In the end, this one of HammerFall's better releases. This is largely due to the quite balanced mixture of short and heavy power metal tracks, emotionally crafted melancholic half-ballads and atmospheric epics with lyrical depth. The guitar solos on the record are spot on and especially the energizing, honest and passionate vocal performance is the best in Joacim Cans' career so far in my humble opinion. "Threshold" is an album that should please to most fans of the band and it's also my recommendation if you wanted to get to know this band and didn't know where to start discovering them. There might be better HammerFall albums but this release stands for both past and contemporary HammerFall and represents the spirit and values of this band like no other release. Get together with a few friends on a Friday night, get something to drink, crank up the volume, play this record and have a great time!

And Here We Go Again - 53%

DawnoftheShred, May 13th, 2013

I swore off Sweden’s Hammerfall as artistically bereft several years ago after the underwhelming Chapter V album graced my ears with but an excellent track and a half from a CD that contained ten of ‘em. My intention to stick to this boycott was fairly serious, and yet my reconsideration of their debut has led me to pick up where I left off with this tragically uncreative band, their then-new sixth album Threshold. Sure enough, as those familiar with the band’s run of albums might have predicted, I was not surprised to find the band right where I left them: defiant in the face of any kind of evolution and with nary a new trick up their ragged sleeves

Since most readers will be loosely familiar with Hammerfall’s stock sound, let’s do this pros and cons style. So as for those pros, this is the first Hammerfall album to not include a single shitty ballad. Believe that? Occasionally acoustic passages will appear for dramatic purposes, but they always lead into actual songs with actual riffs. This is a great idea for a metal album if you ask me, funny they rarely thought of this before. Cans’ vocal approach has become increasingly diverse over the years, adding variety to his otherwise whiffle-ball approach to metal singing and the lead guitars are also really cool, as they have been on most of the band’s albums. One could also argue that this is Hammerfall’s heaviest album, as there’s a definite aggressive undertone to the new guitar sound and general production/performance. That’s more than I expected to acknowledge about these guys going in.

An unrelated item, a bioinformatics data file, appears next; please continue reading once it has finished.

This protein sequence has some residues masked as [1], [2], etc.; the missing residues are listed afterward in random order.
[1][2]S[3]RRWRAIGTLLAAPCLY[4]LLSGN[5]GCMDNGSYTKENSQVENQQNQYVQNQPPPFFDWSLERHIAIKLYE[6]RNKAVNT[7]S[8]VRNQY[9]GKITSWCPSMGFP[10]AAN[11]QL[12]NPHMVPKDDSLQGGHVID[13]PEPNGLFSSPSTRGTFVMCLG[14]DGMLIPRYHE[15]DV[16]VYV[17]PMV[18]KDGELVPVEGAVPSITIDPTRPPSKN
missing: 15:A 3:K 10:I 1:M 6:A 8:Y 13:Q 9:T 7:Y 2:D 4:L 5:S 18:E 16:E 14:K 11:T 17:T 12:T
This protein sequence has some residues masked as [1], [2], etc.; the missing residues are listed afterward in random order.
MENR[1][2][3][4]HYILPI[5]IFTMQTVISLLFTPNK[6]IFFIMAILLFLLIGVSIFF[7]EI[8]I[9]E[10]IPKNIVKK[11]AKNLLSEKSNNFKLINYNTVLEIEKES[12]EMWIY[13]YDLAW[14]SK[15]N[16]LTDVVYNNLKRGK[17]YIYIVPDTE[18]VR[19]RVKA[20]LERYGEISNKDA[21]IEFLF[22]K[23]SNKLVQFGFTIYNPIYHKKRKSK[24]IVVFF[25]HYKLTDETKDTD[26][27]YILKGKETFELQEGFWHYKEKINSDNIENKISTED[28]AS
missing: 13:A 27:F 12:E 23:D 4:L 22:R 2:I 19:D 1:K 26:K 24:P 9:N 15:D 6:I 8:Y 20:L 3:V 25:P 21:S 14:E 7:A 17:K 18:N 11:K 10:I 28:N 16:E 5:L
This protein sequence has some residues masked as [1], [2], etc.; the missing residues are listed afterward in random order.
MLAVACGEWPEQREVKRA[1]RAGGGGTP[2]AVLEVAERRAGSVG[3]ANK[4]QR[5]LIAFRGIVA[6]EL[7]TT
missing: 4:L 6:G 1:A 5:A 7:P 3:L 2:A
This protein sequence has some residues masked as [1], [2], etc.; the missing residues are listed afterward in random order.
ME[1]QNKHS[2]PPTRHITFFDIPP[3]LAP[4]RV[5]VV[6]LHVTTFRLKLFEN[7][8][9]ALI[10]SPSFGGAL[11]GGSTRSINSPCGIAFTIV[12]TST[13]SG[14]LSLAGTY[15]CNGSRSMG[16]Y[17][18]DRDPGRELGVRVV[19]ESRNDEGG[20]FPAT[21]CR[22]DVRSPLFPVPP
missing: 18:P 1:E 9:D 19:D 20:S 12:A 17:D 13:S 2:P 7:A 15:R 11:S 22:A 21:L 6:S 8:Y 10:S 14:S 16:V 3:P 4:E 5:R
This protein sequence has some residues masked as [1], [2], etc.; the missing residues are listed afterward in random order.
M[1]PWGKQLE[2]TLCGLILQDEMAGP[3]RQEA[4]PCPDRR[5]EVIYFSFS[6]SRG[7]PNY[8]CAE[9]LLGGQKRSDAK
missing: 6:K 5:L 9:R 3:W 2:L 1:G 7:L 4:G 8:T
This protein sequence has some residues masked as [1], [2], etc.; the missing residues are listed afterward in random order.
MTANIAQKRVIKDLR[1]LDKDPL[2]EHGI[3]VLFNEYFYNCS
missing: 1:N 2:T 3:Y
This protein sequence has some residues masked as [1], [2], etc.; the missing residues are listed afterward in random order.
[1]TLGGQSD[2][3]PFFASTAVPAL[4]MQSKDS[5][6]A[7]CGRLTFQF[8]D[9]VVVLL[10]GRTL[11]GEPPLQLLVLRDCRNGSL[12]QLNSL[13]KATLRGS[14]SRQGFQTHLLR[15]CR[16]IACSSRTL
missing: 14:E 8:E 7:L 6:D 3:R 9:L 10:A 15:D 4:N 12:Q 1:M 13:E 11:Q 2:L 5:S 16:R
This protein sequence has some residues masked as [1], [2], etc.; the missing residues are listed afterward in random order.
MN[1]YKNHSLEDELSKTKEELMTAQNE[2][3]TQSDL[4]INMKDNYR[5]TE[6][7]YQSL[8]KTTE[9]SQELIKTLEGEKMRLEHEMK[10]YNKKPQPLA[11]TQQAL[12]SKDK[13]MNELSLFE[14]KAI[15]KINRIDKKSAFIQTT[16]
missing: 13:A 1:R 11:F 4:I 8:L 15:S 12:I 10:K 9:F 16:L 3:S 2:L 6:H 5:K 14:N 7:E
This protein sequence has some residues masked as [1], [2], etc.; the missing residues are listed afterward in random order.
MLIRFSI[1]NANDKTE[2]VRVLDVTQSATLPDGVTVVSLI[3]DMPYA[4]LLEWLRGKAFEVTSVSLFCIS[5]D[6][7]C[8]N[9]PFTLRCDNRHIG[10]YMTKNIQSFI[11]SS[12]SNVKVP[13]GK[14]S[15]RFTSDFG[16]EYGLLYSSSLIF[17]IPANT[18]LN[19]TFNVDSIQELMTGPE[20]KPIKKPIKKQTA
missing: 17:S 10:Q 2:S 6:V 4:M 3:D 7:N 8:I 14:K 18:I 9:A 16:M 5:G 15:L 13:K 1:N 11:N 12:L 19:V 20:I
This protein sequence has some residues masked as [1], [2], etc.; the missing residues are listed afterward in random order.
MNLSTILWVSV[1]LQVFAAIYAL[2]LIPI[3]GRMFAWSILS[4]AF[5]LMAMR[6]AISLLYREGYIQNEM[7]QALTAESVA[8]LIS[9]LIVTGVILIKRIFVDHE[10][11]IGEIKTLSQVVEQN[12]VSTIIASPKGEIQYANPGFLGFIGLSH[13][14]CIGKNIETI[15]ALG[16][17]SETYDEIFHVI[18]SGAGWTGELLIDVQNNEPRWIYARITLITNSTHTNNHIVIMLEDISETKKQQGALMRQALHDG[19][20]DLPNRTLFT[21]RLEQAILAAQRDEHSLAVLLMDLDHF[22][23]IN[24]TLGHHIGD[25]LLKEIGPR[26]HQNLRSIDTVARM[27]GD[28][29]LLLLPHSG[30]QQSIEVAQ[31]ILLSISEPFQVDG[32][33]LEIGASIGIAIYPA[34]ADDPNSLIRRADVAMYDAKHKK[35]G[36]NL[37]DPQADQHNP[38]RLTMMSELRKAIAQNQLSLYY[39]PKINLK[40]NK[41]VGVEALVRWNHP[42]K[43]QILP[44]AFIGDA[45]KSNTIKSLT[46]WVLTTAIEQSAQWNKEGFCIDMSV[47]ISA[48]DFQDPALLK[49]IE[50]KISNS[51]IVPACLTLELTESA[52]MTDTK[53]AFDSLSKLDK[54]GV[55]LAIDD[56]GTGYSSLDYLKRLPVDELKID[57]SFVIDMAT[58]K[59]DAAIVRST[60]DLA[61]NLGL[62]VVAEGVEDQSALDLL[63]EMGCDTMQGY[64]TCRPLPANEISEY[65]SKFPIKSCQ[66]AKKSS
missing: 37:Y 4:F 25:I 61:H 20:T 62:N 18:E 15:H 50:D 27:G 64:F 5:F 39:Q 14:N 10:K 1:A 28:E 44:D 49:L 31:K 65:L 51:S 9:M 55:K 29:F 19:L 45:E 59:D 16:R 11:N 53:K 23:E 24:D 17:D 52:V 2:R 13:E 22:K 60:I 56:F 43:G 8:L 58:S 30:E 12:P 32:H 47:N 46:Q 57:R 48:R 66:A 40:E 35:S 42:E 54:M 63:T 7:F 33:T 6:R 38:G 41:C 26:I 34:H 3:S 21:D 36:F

However, the cons have it, as this is fundamentally the same ol’ Hammerfall we’ve heard several times before. It takes after the dismal Crimson Thunder with its lack of quick songs and sterile rhythm sound and you’ll only be a few songs in before you start getting terribly bored with the whole production. Hey, I know they like to write sing-a-long original recipe heavy metal anthems, and I’m just peachy with that. But you can’t make every song the big crowd participation favorite; they’re there to hear you play, not to carry your weak writing. Surprisingly, these backup vocals have gotten much worse, the medieval shouting now cheesier than it’s ever been. “The Fire Burns Forever” is a prime example of this lyrical handicap: the central mob chant is the hilariously asinine “Fire! Burns!” A friend of mine wrote a line like this back in tenth grade, and he was parodying emocore bands of all things. “Howlin’ with the Pack” is an equally embarrassing example, and it’s not the last. Though Threshold is perhaps the most consistent of all Hammerfall releases to date, there’s a lamentable shortage of great tune-age. There’s no “Secrets,” no “Hammerfall,” no “Way of the Warrior” to really stick out and guilt you into picking up the whole album. Just eleven more tracks of overdramatic, middle-of-the-road, mid-to-slow paced heavy muddle, with the cheery, triumphant "Carved in Stone" being the closest to any sort of a highlight.

But at the end of the day, it comes down to whether or not you need a new dose of Hammerfall material to sate your appetite. In that sense, it’s not so horrendously awful or dramatically different to ruin your meal, and there are certainly worse groups out there you could be blowing your money on, Edguy and Kamelot most immediately come to mind. But I certainly don’t need to listen to this ever again, and I imagine there’s quite a few out there that don’t need to listen to it in the first place. As long as riff recycling and tired fantasy clichés continue to sell, these guys will keep riding on that gravy train to retirement. Here’s betting the next chapter is just like the last six.

Reign Of The HammerFall - 100%

WishmasterTheDark, January 7th, 2012